Understand the neuromuscular system
Understand requirements for biomedical instrumentation of neuromuscular signal acquisition
Perform data analysis
Nerve conduction studies are typically performed for the evaluation of neuromuscular disease to provide a quantitative measure of physiologic changes. Electrophysiologic studies measure peripheral nerve dysfunction such as peripheral neuropathy, carpal tunnel syndrome and Guillain-Barre' syndrome.
Skeletal muscle fibers are innervated by nerve fibers originating in the spinal cord. The neuromuscular junction joins the axon terminal of the nerve ending with the midpoint of the muscle fiber. The nerve fiber branch terminals enter into the muscle fiber at the motor end plate. Schwann cells support and surround the nerve axons and create the myelin sheath. The myelin sheath allows the action potential to propagate along the nerve.
Cells have a steady potential across the membrane where the inner part is typically -80mV relative to the external part. Nerve and muscle cells have the ability to temporarily change this condition.
Changes in concentrations in one of the compartments (intracellular, extracellular) or changes in the permeability to one or more ions (K, Na, Cl) bring about changes in Vm, that is, changes in the polarization.
These changes could occur due to thermal, mechanical, chemical or electrical factors.
If Vm becomes more positive than the threshold, a chain effect starts developing an action potential (AP). If not, the membrane will recover to the resting potential. The muscle fiber action potential is a depolarization wave
The action potential is an all or nothing phenomena. If the stimulus is bigger than the threshold, the AP will develop. At the threshold level, the probability is 50% (that is the definition for the threshold), and if it is smaller the membrane will recover without further change.
The threshold can change from cell to cell. Also, if the membrane depolarizes slowly enough to allow time for the sodium channels to accommodate, the threshold for the axon to develop an action potential will be increased.
Acetylcholine (ACh) is released by the nerve action potential at the presynaptic terminal.
The increase in velocity for myelinated nerve fibers is due to the descreased loss of current in the internodal space, so the propagation jumps from one Ranvier node to the next.In general, average velocity will be lower in motor studies due to the time delay at the end plate. Pathology can lead to a decrease in conduction velocity.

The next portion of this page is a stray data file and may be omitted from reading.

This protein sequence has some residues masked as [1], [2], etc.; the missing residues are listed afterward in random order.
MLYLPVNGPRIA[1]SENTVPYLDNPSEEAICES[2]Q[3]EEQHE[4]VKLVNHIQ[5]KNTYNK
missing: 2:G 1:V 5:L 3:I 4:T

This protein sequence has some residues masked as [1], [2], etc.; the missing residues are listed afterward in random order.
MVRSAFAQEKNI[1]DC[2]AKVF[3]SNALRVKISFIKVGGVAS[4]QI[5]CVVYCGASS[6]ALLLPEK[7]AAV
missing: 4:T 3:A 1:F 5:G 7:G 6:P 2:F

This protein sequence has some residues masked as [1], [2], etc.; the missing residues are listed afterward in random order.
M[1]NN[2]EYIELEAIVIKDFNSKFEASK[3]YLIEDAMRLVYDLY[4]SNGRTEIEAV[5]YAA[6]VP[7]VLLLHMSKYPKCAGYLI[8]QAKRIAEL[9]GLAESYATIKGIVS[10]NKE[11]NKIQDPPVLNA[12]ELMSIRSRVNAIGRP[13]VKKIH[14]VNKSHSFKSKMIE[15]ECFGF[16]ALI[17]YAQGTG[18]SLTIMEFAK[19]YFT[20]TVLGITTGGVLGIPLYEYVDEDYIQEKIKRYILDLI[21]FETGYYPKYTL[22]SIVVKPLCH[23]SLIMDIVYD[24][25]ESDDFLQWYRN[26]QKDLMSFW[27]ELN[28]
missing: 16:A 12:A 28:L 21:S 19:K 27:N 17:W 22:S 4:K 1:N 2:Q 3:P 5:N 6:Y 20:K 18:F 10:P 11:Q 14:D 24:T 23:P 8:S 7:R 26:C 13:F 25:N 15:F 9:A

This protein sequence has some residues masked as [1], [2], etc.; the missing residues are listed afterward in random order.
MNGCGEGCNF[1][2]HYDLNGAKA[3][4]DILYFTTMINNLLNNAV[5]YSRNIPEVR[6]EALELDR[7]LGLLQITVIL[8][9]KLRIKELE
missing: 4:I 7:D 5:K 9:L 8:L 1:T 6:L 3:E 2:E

The basic unit of force in a muscle is a motor unit. This is the set
of muscle fibers innervated by one motor neuron.
The number of fibers vary according to the performance. For fine
activities, the number is small and for muscles requiring less precision it
The response of a single nerve stimulus is a twitch. The time to reach the maximum is about 200msec, and other 600msec are needed to recover to the original state. Under normal conditions, muscles shorten when they develop force (tension). Under experimental conditions, the contraction could be isotonic (keeping force as a constant) or isometric (keeping length as a constant).
To study isometric contraction, the muscle is kept in a fixed position and the force is measured using a force transducer.
Summation with increasing stimulus frequency
Electrical stimulation of a nerve starts an action potential that propagates in both directions.
Two electrodes are placed in the surface of the body: an anode and a cathode between which a current is made to flow. The axoplasm within the nerves and the extracellular fluid surrounding the fibers is an aqueous solution of ionized salts and proteins and the current is carried by the ions. In the region of the cathode, current will flow out of the nerve and thereby depolarize the membrane. If the current is big enough, it will initiate an action potential.
A peripheral nerve is composed of many axons of different diameters, some sensory and some motor, resulting in a complex pattern of electrical activity.
The current density needed to stimulate a nerve will be lower than the value needed to propagate the stimulus directly to the muscle. If the electrodes are on the surface, the resistance will be increased compared to if they are subcutaneous. The increase in resistance requires an increase in voltage to keep the current constant.
Electrode recordings (particularly signal latency and amplitude) are affected by skin temperature. Thus, skin temperature controlling units are used as a part of clinical instruments to control for this variability.Luigi Galvani applied currents to frog nerves in the late 18th century.
Guillaume Duchenne studied the neuromuscular system in the mid-19th century.